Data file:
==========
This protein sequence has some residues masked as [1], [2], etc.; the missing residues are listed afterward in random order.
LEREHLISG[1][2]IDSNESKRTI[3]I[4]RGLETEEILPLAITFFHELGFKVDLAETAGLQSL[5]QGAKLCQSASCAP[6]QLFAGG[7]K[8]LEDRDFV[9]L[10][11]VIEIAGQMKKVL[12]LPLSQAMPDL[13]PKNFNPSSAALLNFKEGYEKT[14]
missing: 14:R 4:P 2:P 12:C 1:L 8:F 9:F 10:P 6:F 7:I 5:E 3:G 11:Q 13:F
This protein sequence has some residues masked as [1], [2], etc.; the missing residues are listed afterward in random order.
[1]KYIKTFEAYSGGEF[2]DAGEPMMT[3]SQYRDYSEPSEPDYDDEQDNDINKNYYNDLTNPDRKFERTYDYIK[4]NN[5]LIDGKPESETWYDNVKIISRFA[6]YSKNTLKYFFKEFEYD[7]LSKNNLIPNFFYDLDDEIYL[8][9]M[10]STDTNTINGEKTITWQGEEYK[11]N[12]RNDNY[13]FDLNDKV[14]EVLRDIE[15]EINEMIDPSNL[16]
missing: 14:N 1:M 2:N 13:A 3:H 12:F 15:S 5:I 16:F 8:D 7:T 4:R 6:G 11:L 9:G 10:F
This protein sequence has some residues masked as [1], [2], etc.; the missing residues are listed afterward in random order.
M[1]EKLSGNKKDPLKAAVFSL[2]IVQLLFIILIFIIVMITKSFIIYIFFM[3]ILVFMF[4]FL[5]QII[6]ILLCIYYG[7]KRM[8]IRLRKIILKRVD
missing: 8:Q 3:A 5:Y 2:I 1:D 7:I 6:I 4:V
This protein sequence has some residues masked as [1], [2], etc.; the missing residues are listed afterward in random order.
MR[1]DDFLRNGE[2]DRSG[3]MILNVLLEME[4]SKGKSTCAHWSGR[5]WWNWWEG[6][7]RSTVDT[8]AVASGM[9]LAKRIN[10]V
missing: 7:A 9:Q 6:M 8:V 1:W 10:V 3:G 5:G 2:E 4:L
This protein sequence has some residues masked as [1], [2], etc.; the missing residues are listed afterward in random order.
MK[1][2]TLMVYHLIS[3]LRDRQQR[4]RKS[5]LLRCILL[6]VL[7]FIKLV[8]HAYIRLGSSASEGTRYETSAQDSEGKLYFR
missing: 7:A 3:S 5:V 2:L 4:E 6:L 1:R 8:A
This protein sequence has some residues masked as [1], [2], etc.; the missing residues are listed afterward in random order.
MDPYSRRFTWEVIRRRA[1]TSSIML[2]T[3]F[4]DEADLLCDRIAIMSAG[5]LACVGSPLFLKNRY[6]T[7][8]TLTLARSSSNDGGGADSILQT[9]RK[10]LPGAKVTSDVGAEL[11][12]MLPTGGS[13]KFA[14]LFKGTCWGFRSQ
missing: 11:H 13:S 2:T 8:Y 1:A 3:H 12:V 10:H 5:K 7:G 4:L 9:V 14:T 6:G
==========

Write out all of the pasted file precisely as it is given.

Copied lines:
This protein sequence has some residues masked as [1], [2], etc.; the missing residues are listed afterward in random order.
LEREHLISG[1][2]IDSNESKRTI[3]I[4]RGLETEEILPLAITFFHELGFKVDLAETAGLQSL[5]QGAKLCQSASCAP[6]QLFAGG[7]K[8]LEDRDFV[9]L[10][11]VIEIAGQMKKVL[12]LPLSQAMPDL[13]PKNFNPSSAALLNFKEGYEKT[14]
missing: 14:R 4:P 2:P 12:C 1:L 8:F 9:F 10:P 6:F 7:I 5:E 3:G 11:Q 13:F
This protein sequence has some residues masked as [1], [2], etc.; the missing residues are listed afterward in random order.
[1]KYIKTFEAYSGGEF[2]DAGEPMMT[3]SQYRDYSEPSEPDYDDEQDNDINKNYYNDLTNPDRKFERTYDYIK[4]NN[5]LIDGKPESETWYDNVKIISRFA[6]YSKNTLKYFFKEFEYD[7]LSKNNLIPNFFYDLDDEIYL[8][9]M[10]STDTNTINGEKTITWQGEEYK[11]N[12]RNDNY[13]FDLNDKV[14]EVLRDIE[15]EINEMIDPSNL[16]
missing: 14:N 1:M 2:N 13:A 3:H 12:F 15:S 5:I 16:F 8:D 7:T 4:R 6:G 11:L 9:G 10:F
This protein sequence has some residues masked as [1], [2], etc.; the missing residues are listed afterward in random order.
M[1]EKLSGNKKDPLKAAVFSL[2]IVQLLFIILIFIIVMITKSFIIYIFFM[3]ILVFMF[4]FL[5]QII[6]ILLCIYYG[7]KRM[8]IRLRKIILKRVD
missing: 8:Q 3:A 5:Y 2:I 1:D 7:I 6:I 4:V
This protein sequence has some residues masked as [1], [2], etc.; the missing residues are listed afterward in random order.
MR[1]DDFLRNGE[2]DRSG[3]MILNVLLEME[4]SKGKSTCAHWSGR[5]WWNWWEG[6][7]RSTVDT[8]AVASGM[9]LAKRIN[10]V
missing: 7:A 9:Q 6:M 8:V 1:W 10:V 3:G 5:G 2:E 4:L
This protein sequence has some residues masked as [1], [2], etc.; the missing residues are listed afterward in random order.
MK[1][2]TLMVYHLIS[3]LRDRQQR[4]RKS[5]LLRCILL[6]VL[7]FIKLV[8]HAYIRLGSSASEGTRYETSAQDSEGKLYFR
missing: 7:A 3:S 5:V 2:L 4:E 6:L 1:R 8:A
This protein sequence has some residues masked as [1], [2], etc.; the missing residues are listed afterward in random order.
MDPYSRRFTWEVIRRRA[1]TSSIML[2]T[3]F[4]DEADLLCDRIAIMSAG[5]LACVGSPLFLKNRY[6]T[7][8]TLTLARSSSNDGGGADSILQT[9]RK[10]LPGAKVTSDVGAEL[11][12]MLPTGGS[13]KFA[14]LFKGTCWGFRSQ
missing: 11:H 13:S 2:T 8:Y 1:A 3:H 12:V 10:H 5:K 7:G 4:L 9:V 14:T 6:G